“Tea is just wonderful!” says Melissa Oraibi. “We’ve found a way to infuse a modern flair to classical tea at the Wenham Tea House (Wenham, MA) and we’re appealing to a wide spectrum— young, crossover customers who come for our full lunch and dinner menus to these die-hard ladies who “like to do lunch, baby.” And many in between.
As the world opens up to life-after-Covid, Melissa and her husband and chef Brenden Crocker are brimming with optimism.
The new proprietors of a tea house that dates back to 1912, when it was established as a community gathering spot that served as a bedrock to the charming North Shore, Massachusetts town, see blue sky ahead.
Taking the bull by the horns, and the teapots by the handles, Melissa and Brenden cooked up a plan to offer a modern take on tea, which fans out into a weekly menu of lunches, tea, dinners, and Sunday brunch.
Though at first some old-timers raised an eyebrow at the whiff of change, once they sunk their teeth into the offering of rich sandwiches — stacked burgers, Rubens, a modern twist on the BLT— or relaxed with a bowl of French onion soup, and sampled from a deep and varied menu, believers they all became.
In this week’s Q&A with Boxerbrand’s blog Recipe for Success, Melissa talks tea, with a squeeze of optimism.
Boxerbrand: How did you freshen up a 110-year-old concept?
Melissa: Well, for starters, I had my eye on the Wenham Tea House for years. So I had ideas percolating for a while. And when it became available, I told Brenden it was perfect for us. But it needed updating. I wanted modernize it.
The tea house had been operating as a breakfast and lunch model, but one of our first changes was to do away with breakfast because it’s a drag on labor and there’s too much competition. What we do instead is the finest Sunday brunch around. And during the week we offer lunch Wednesday through Saturday. On Friday and Saturday we offer both a full afternoon tea service and a well-crafted dinner at night.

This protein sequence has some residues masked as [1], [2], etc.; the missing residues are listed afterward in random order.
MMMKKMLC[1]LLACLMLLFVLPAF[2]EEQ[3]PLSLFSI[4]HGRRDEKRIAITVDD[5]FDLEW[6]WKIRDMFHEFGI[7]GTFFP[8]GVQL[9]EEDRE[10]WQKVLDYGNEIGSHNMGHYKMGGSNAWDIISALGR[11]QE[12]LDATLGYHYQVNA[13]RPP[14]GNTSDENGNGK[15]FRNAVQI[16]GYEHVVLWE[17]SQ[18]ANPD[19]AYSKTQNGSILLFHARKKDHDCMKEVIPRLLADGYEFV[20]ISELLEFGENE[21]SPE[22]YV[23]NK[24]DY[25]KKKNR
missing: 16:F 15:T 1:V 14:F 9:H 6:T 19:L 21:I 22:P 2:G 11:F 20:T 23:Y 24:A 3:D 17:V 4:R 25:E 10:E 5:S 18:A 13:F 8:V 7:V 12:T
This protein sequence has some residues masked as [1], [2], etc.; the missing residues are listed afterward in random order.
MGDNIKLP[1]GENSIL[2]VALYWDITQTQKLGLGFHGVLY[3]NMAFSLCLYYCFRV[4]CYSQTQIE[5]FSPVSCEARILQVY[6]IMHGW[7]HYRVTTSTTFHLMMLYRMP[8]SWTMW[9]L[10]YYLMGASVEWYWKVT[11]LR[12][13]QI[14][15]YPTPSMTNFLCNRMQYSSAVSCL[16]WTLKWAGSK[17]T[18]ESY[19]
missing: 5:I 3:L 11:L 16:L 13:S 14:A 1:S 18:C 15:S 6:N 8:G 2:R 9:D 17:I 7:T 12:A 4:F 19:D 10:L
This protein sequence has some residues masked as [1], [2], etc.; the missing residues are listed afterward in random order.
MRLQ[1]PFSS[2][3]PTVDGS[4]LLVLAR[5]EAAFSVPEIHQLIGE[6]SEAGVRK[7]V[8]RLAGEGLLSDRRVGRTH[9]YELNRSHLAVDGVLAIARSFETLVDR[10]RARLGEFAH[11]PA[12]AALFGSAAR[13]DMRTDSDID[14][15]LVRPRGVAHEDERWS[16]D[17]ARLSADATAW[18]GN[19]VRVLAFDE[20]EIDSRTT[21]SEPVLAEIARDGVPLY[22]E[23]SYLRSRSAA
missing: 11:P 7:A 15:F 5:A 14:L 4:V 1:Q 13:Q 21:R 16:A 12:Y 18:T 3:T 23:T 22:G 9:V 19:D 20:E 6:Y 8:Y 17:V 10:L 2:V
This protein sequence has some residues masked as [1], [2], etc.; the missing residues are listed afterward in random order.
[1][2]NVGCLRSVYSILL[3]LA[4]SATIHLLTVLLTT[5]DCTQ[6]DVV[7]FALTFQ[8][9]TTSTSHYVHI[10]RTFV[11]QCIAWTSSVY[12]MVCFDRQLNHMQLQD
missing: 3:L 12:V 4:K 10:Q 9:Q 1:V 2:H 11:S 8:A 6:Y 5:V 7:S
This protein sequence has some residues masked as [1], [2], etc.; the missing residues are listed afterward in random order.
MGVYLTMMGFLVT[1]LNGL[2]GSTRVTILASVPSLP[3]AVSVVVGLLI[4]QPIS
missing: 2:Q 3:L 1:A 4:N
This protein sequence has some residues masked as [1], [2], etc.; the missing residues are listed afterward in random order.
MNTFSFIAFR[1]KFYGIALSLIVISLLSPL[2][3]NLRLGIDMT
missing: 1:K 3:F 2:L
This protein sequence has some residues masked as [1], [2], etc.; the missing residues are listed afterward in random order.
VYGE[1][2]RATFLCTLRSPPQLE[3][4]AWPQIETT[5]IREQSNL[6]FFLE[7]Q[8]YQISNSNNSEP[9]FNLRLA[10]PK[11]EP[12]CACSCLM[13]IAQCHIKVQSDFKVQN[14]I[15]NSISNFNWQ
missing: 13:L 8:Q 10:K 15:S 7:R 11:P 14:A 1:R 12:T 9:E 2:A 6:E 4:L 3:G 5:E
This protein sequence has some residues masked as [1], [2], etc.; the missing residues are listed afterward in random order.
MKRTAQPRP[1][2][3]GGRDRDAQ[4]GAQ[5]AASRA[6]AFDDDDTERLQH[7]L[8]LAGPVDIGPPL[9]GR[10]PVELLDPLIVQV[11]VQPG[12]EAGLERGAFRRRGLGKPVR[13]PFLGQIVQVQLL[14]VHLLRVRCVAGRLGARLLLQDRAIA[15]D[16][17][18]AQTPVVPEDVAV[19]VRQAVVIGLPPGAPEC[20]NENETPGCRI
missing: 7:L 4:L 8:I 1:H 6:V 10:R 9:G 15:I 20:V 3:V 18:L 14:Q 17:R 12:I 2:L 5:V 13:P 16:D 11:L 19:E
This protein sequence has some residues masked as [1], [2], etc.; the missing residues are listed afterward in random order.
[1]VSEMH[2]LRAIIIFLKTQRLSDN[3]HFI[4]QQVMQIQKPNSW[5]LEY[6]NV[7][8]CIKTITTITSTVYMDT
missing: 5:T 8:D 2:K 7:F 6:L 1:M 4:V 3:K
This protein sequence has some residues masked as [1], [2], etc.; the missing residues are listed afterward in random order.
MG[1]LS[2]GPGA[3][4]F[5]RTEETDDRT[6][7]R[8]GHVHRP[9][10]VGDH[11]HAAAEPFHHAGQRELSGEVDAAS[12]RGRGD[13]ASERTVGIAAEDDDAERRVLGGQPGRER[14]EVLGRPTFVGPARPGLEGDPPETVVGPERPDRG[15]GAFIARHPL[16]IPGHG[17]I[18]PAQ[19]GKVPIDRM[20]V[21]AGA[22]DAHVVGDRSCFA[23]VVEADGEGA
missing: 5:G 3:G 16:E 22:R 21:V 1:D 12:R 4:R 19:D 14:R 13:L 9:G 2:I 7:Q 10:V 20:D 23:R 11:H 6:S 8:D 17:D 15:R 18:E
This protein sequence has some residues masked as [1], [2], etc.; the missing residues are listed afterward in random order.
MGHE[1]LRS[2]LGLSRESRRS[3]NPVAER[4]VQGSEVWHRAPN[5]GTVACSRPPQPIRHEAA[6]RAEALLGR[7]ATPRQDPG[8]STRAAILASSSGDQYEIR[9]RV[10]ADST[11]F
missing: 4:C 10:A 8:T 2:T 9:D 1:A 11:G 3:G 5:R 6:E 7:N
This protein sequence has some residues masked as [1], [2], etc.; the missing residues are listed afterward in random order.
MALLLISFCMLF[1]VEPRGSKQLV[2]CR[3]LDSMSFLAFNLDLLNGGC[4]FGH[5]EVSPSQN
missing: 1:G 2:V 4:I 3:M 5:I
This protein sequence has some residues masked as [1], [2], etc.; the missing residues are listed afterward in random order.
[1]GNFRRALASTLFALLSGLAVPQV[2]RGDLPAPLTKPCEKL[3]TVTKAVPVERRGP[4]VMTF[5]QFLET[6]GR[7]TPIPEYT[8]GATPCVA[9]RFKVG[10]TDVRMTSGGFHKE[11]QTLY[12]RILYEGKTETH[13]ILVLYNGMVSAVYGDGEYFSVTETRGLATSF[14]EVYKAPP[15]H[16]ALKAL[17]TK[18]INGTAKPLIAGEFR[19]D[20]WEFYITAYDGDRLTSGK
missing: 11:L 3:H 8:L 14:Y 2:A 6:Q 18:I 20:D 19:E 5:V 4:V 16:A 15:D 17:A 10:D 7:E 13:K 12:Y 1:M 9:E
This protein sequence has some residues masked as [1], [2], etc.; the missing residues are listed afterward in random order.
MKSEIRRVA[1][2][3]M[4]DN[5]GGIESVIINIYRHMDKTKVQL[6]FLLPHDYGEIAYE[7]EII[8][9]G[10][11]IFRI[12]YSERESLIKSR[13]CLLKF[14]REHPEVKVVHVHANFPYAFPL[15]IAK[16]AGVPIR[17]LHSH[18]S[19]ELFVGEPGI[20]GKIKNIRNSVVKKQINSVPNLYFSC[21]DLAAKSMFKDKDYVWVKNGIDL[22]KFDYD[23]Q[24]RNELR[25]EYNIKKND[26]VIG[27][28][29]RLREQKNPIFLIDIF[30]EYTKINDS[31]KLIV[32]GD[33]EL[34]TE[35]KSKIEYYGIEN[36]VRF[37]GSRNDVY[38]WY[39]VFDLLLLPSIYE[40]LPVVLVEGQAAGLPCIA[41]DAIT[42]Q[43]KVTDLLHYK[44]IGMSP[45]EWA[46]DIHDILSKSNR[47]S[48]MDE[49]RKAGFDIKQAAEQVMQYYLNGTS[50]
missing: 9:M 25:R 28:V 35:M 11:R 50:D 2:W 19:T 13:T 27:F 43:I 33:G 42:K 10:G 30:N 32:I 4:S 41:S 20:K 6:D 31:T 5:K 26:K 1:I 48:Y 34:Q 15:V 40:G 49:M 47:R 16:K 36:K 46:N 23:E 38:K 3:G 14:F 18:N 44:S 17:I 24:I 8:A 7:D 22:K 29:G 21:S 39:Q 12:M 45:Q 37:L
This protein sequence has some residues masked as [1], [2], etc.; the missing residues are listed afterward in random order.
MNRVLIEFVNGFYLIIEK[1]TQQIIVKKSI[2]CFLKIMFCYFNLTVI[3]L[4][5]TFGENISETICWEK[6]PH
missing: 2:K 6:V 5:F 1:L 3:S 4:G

We also sought to revamp the experience of tea. I’ve had tea in England, as well as at the Four Seasons and the Boston Public Library. And I’ve learned the key element is that the tea needs to be a visually appealing event. It’s special.
We decided to get whimsical with our tea pots. No two are alike. We have gorgeous pots from Australia in funky patterns. Our room wall color is a pale green, very neutral, and the color is the art on the walls, teapots, dessert towers and our platings.
Boxerbrand: Tell me about your tea and sandwiches.
Melissa: We did a lot of research on our tea before we landed on local vendor Harney & Sons Fine Teas Company. We do loose tea in our teapots, and we also sell the teas we serve in tins.
We also enhanced the menu. In addition to the classic tea with bacon cheddar and black currant scones, which are served with clotted cream, lemon and British jellies, we offer a wide array of savory sandwiches, from a chicken salad with curry, dried cranberries and walnuts—there’s always a play on curried chicken. We also offer egg salad, cucumber sandwiches, ham & brie with fig jam. And there’s a baguette with roasted portobello cognac with red pepper jelly and goat cheese.
Our dinner menu is fabulous! On weekends, we offer cognac sea scallops, a burgundy dijon braised short rib, to rack of lamb and butter roasted filet mignon au poivre.
Boxerbrand: How did you attract your customers?
Melissa: My husband had a following as a chef. We’re both deeply experienced in restaurants, and after working at Wild Horse Cafe, we had a little pub in Salem, Mass., and our next incarnation was in Manchester called Black Arrow. So a lot of our past customers followed us. Additionally, the Tea House had a longtime following, people in their 60s and 70s who have been coming here since they were little kids. And we also get a lot of support from the Wenham Village Improvement Society, which owns the building we’re in, and has always fostered this place as a community gathering spot.
Boxerbrand: How do the old-timers take you in?
Melissa: A lot of the longtime customers are just coming back, after Covid. And we may get a 90-year-old guy who expects exactly the same thing, and has something to say about our changes, but his wife is very happy, and he is too, once he tries it.
And the new customers who’ve followed Brenden are bringing a new demographic to the tea concept, even though they’re coming through the door for Brenden’s cooking.
Boxerbrand: How have the menu covers worked out?
Melissa: I first started buying Boxerbrand menu covers at the restaurant we both worked, the Wild Horse Cafe. We had brown Ostrich, baby! Menus, and those things held up forever! We had them at Wild Horse for 15 years, and we took the bar menus with us when we left. We had burgundy sleeve menus that lasted about 20 years. We had them at our pub in Salem and finally retired them there.
The Wenham Tea House of Wenham uses Boxerbrand’s Café menu cover line in its table presentation. Thank you!